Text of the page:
Archive for November, 2008

I love this holiday with its almost lack of commercialism, its focus on giving thanks instead of receiving gifts and its inherent sense of family, whether among those actually related or amongst friends.

When talking T’Day with women friends the conversation inevitably gets around to recipes used for the various traditional dishes associated with the day. As a confirmed non-cook, I generally keep quiet, and simply enjoy bringing the pre-requisite bottle of wine.

I did cook Thanksgiving once though and in Australia of all things. Taking my 11 yr-old niece, we went to visit some dear friends “downunder” around the holiday. I offered to make them our special T’Day dinner, something they don’t celebrate (for obvious reasons) and they agreed to act as guinea pigs.

Packing for the trip, I thought it best to bring the old favorites since who knew what the Aussies would have. In the suitcase went Pepridge Farm stuffing, canned pumpkin pie mix, small marshmallows and a few other sundry items. Australia is very strict about what food enters their country, so I didn’t hesitate and went immediately to customs to “declare”.

Well, one look at my food items and the customs guy broke out in laughter, calling others over to hear why some Yanks were stupid enough to think Australians don’t have “food”. My niece, fresh from a school play, ended up giving a recital of the history of Thanksgiving, much to everyone’s delight. With new found “friends” and wishes for a “Happy Thanksgiving”, off we went.

The things I didn’t know! No-one ever mentioned the amount of time it takes to defrost a big bird. Are you supposed to eat those creepy looking “innards”? What on earth is the difference between dressing and stuffing? Are yams the same thing as sweet potatoes? Good grief.

Well, we managed to pull it off, mainly with the help of several phone calls in the middle of her night to my very obliging sister-in-law, who took great pity on us (or was it for those going to eat the meal?!) and pretty much walked us through everything. I didn’t know until after the meal that my Aussie friends had flipped a coin, making the looser take the first bite of the pumpkin pie. They eat pumpkin like we eat sweet potatoes and couldn’t imagine it as a dessert with ice cream!

Of course holiday stories flew around the table as we ate and ate and ate. It turns out fruit cakes are their main cake of choice for Christmas (and weddings). It was our turn to laugh and exlplain about the ever-lasting fruit cake that is sent from one recipient to another each holiday.

Full tummies, warm friends and family — all the things best about the holiday. Happy Thanksgiving to you and yours!


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I laughed when I heard the story about Sarah Palin “pardoning the Alaskan turkey”, there are so many comments to be made here. Apparently she decided to take the opportunity to answer some media questions on the spot, something she wasn’t prone to do as VP candidate. It wasn’t what she said that’s making news here, it’s what she was standing in front of that has captured our attention.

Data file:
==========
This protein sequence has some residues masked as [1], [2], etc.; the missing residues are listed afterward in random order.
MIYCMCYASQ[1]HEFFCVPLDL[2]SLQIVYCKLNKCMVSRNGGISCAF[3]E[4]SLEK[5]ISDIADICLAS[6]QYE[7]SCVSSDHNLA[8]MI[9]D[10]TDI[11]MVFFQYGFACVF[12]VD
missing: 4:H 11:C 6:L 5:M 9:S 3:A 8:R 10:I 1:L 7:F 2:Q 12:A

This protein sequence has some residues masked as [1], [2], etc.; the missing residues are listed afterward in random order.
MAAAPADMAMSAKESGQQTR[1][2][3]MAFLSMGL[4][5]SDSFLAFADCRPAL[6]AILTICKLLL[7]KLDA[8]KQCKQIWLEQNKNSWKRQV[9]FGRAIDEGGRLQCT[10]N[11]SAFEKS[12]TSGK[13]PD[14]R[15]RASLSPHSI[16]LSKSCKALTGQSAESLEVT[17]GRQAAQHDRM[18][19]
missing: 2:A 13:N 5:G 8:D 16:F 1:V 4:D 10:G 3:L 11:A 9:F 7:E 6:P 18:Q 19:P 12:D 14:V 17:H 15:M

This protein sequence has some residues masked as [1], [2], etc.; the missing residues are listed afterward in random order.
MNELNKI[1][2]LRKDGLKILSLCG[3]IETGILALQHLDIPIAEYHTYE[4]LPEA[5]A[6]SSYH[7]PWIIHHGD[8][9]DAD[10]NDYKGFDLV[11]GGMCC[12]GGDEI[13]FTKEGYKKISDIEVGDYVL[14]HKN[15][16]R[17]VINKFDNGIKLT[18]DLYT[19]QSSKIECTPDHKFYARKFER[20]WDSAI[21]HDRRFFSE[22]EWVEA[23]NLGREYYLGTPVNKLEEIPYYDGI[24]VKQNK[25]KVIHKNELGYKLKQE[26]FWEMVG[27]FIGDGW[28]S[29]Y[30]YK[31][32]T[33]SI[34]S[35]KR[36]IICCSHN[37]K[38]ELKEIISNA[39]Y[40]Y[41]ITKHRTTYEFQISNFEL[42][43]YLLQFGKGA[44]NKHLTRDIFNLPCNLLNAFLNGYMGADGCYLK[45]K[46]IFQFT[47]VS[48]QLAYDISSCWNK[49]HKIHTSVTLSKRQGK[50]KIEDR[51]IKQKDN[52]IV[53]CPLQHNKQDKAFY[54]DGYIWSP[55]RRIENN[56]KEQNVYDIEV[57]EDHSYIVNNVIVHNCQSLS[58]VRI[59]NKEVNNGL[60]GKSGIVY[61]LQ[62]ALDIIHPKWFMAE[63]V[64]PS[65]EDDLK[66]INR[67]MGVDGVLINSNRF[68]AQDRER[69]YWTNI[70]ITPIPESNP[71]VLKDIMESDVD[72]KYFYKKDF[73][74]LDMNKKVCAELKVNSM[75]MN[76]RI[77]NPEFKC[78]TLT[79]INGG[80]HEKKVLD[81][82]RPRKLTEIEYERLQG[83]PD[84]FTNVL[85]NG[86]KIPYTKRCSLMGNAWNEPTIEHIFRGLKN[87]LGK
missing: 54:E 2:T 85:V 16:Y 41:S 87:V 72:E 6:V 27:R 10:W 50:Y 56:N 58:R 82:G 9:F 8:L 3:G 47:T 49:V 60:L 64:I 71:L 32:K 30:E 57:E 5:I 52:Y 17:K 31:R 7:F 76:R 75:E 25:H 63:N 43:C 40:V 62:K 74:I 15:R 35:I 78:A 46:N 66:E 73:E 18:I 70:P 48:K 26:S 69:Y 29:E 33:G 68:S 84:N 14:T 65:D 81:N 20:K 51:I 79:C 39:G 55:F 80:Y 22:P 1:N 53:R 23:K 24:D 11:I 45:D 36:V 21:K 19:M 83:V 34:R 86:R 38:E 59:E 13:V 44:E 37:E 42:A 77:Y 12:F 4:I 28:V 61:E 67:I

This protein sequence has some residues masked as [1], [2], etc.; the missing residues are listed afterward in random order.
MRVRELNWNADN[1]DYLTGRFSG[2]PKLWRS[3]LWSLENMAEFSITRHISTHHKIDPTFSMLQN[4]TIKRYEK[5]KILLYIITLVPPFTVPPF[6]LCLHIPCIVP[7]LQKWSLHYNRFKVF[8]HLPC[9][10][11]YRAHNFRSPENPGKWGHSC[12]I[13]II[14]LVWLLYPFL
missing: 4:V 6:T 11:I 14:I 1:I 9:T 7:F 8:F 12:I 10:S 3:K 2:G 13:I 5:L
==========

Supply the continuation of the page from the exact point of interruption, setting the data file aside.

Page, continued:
As the camera’s rolled, what appears to be a worker at the turkey farm was actually putting a turkey to death, watching while Palin talked in front of him. . .

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This certainly is the week for emails making the rounds, this one on store closings being the most recent. 


For all of us who shop, this may not be the year to give or receive gifts cards. . . the list below are stores that informed the Security Exchange of closing plans between October 2008 and January 2009.   While it appears the list rings true, this “urban legend” link helps put things into perspective.  Bottom line, it’s still worth it to be careful.


Circuit City stores… most recent
Ann Taylor- 117 stores nationwide
Lane Bryant, Fashion Bug ,and Catherine’s to close 150 store nationwide
Eddie Bauer to close 27 stores and more after January
Cache will close all stores
Talbots closing all stores
J. Jill closing all stores
GAP closing 85 stores
Footlocker closing 140 stores, more to close after January
Wickes Furniture closing down
Levitz closing remaining stores
Bombay closing remaining stores
Zales closing 82 stores and 105 after January.
Whitehall closing all stores
Piercing Pagoda closing all stores
Disney closing 98 stores and will close more after January.
Home Depot closing 15 stores 1 in NJ (New Brunswick)
Macys to close 9 stores after January
Linens and Things closing all stores
Movie Galley Closing all stores
Pacific Sunware closing stores
Pep Boys Closing 33 stores
Sprint/Nextel closing 133 stores
JC Penney closing a number of stores after January
Ethan Allen closing 12 stores.
Wilson Leather closing all stores
Sharper Image closing all stores
K B Toys closing 356 stores
Loews to close some stores
Dillard’s to close some stores


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A humorous viewpoint of the post-Bush presidency. I don’t know who wrote this originally, but I’ve been receiving it almost daily since the election:


One sunny day in 2009 an old man approached the White House from
across Pennsylvania Avenue , where he’d been sitting on a park bench.
He spoke to the U.S. Marine standing guard and said, ‘I would like to
go in and meet with President Bush.’

The Marine looked at the man and said, ‘Sir, Mr. Bush is no longer
president and no longer resides here.’
The old man said, ‘Okay’ and walked away.
The following day, the same man approached the White House and said to
the same Marine, ‘I would like to go in and meet with President Bush.’
The Marine again told the man, ‘Sir, as I said yesterday, Mr. Bush is
no longer president and no longer resides here.’
The man thanked him and, again, just walked away.
The third day, the same man approached the White House and spoke to the
very same U.S. Marine, saying ‘I would like to go in and meet with
President Bush.’
The Marine, understandably agitated at this point, looked at the man
and said, ‘Sir, this is the third day in a row you have been here asking to
speak to Mr. Bush. I’ve told you already that Mr. Bush is no longer the president and no
longer resides here.  Don’t you understand?’